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Big data, it’s the buzz word of the year and it’s generating a lot of attention. An incalculable number of articles fervently repeat the words “variety, velocity and volume,” citing click streams, RFID tags, email, surveillance cameras, Twitter® feeds, Facebook® posts, Flickr® images, blog musings, YouTube® videos, cellular texting, healthcare monitoring …. (gasps for air). We have become a society that sweats buckets of data every day (the latest estimates are approximately 34GB per person every 24 hours) and businesses are scrambling to capture all this information to learn more about us.

Save every scrap of data!
“Save all your data” has become the new business mantra, because data – no matter how seemingly meaningless it appears – contains information, and information provides insight, and improved insight makes for better decision-making, and better decision-making leads to a more efficient and profitable business.

Okay, so we get why we save data, but if the electronic bit bucket costs become prohibitive, big data could turn into its own worst enemy, undermining the value of mining data.  While Hadoop® software is an excellent (and cost-free) tool for storing and analyzing data, most organizations use a multitude of applications in conjunction with Hadoop to create a system for data ingest, analytics, data cleansing and record management. Several Hadoop vendors (Cloudera, MapR, Hortonworks, Intel, IBM, Pivotal) offer bundled software packages that ease integration and installation of these applications.

Installing a Hadoop cluster to manage big data can be a chore
With the demand for data scientists growing, the challenge can become finding the right talent to help build and manage a big data infrastructure.  A case in point: Installing a Hadoop cluster involves more than just installing the Hadoop software. Here is the sequence of steps:

  1. Install the hardware, disks, cables.
  2. Install the operating system.
  3. Optimize the file system and operating system (OS) parameters (i.e. open file limits, virtual memory).
  4. Configure and optimize the network and switches.
  5. Plan node management (for Hadoop 1.x this would be Namenode, Secondary Namenode, JobTracker, ZooKeeper, etc.).
  6. Install Hadoop across all the nodes. Configure each node according to its planned role.
  7. Configure high availability (HA) (when required).
  8. Configure security (i.e. Kerberos, Secure Shell [ssh]).
  9. Apply optimizations (I have several years’ experience in Hadoop optimization, so can say with some authority that this is not a job to be taken lightly. The benefits of a well-optimized cluster are incredible, but it can be a challenge to balance the resources correctly without adding undo system pressure elsewhere.)
  10. Install and integrate additional software and connectors (i.e. to connect to data warehousing system, input streams or database management system [DBMS] servers).
  11. Test the system.

Setup, from bare bones to a simple 15-node cluster, can take weeks to months including planning, research, installation and integration. It’s no small job.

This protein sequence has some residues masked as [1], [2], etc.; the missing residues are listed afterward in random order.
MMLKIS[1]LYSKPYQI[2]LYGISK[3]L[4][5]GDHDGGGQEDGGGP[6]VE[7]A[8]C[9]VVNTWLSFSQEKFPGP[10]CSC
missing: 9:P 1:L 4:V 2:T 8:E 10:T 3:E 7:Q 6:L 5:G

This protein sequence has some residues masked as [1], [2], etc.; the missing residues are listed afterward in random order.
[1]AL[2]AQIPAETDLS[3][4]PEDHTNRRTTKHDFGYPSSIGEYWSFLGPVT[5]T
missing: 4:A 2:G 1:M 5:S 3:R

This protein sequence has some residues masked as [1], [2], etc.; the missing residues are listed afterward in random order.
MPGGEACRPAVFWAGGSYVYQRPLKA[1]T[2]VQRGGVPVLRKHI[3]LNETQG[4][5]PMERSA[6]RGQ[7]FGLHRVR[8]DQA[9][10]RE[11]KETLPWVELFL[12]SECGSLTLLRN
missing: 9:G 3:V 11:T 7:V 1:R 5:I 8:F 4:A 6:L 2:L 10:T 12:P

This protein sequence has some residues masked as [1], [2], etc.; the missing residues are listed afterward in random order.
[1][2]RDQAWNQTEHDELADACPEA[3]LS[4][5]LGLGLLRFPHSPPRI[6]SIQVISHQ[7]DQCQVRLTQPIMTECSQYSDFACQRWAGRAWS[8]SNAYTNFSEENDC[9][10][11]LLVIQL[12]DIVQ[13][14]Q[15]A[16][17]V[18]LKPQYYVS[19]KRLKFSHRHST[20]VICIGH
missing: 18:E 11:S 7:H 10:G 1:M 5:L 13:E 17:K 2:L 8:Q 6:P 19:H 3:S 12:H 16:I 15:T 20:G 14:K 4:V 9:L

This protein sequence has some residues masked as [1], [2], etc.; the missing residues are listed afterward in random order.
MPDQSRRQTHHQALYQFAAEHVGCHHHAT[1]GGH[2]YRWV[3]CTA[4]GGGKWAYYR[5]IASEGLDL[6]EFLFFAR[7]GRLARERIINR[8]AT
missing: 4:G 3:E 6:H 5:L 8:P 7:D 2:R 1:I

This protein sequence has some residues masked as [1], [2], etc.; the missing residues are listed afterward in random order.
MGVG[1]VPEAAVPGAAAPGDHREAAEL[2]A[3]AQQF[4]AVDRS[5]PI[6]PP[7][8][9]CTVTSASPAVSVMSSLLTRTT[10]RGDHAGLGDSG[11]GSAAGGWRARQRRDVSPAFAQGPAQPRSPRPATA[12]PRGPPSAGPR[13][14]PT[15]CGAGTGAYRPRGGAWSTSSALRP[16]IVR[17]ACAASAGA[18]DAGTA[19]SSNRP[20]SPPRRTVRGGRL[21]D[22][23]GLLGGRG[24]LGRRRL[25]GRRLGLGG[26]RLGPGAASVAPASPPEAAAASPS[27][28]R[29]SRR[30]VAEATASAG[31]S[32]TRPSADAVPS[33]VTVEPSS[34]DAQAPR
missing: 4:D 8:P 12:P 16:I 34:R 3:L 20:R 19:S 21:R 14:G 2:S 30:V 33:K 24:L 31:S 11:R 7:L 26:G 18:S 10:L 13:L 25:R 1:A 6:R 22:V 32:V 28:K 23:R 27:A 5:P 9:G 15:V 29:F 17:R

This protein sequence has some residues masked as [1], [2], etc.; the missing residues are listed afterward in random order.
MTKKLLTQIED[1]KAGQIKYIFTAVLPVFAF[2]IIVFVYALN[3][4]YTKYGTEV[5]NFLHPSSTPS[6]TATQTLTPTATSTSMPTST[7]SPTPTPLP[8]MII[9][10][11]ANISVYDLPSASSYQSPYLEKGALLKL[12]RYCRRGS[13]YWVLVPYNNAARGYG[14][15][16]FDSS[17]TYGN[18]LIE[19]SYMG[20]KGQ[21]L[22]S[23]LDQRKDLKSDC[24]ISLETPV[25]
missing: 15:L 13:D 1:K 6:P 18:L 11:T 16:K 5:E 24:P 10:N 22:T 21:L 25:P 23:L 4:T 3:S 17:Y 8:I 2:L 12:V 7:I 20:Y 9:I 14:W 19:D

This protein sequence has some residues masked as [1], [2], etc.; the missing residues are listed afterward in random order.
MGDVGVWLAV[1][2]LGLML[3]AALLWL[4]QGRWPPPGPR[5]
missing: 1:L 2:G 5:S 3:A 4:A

Appliances simplify Hadoop cluster deployments
Enter appliances: low-cost, pre-validated, easy-to-deploy “bricks.” According to a Gartner forecast (Forecast: Data Center Hardware Spending to Support Big Data Projects, Worldwide 2013), appliance spending for big data projects will grow from 0.9% of hardware spending in 2012 to 9.3% by 2017. I have found myself inside a swirl of new big data appliance projects all designed to provide highly integrated systems with easy support and fully tested integration. An appliance is a great turnkey solution for companies that can’t (or don’t wish to) employ a hardware and software installation team: Simply pick up the box from the shipping area, unpack it and start analyzing data within minutes. In addition, many companies are just beginning to dabble in Hadoop, and appliances can be an easy, cost-effective way to demonstrate the value of Hadoop before making a larger investment.

While Hadoop is commonplace in the big data infrastructure, the use models can be quite varied. I’ve heard my fair share of highly connected big data engineers attempt to identify core categories for Hadoop deployments, and they generally fall into one of four categories:

  1. Business intelligence, querying, reporting, searching – such as filtering, indexing, trend analysis, search optimization – and good old-fashioned information retrieval.
  2. Higher performance for common data management operations including log storage, data storage and archiving, extraction/transform loading (ETL) processing and data conversions.
  3. Non database applications such as image processing, data sequencing, web crawling and workflow processing.
  4. Data mining and analytical applications including social network/sentiment analysis, profile matching, machine learning, personalization and recommendation analysis, ad optimization and behavioral analysis.

Finding the right appliance for you
While appliances lower the barrier to entry to Hadoop clusters, their designs and costs are as varied as their use cases.  Some appliances build in the flexibility of cloud services, while others focus on integration of applications components and reducing service level agreements (SLAs). Still others focus primarily on low cost storage. And while some appliances are just hardware (although they are validated designs), they still require a separate software agreement and installation via a third-party vendor.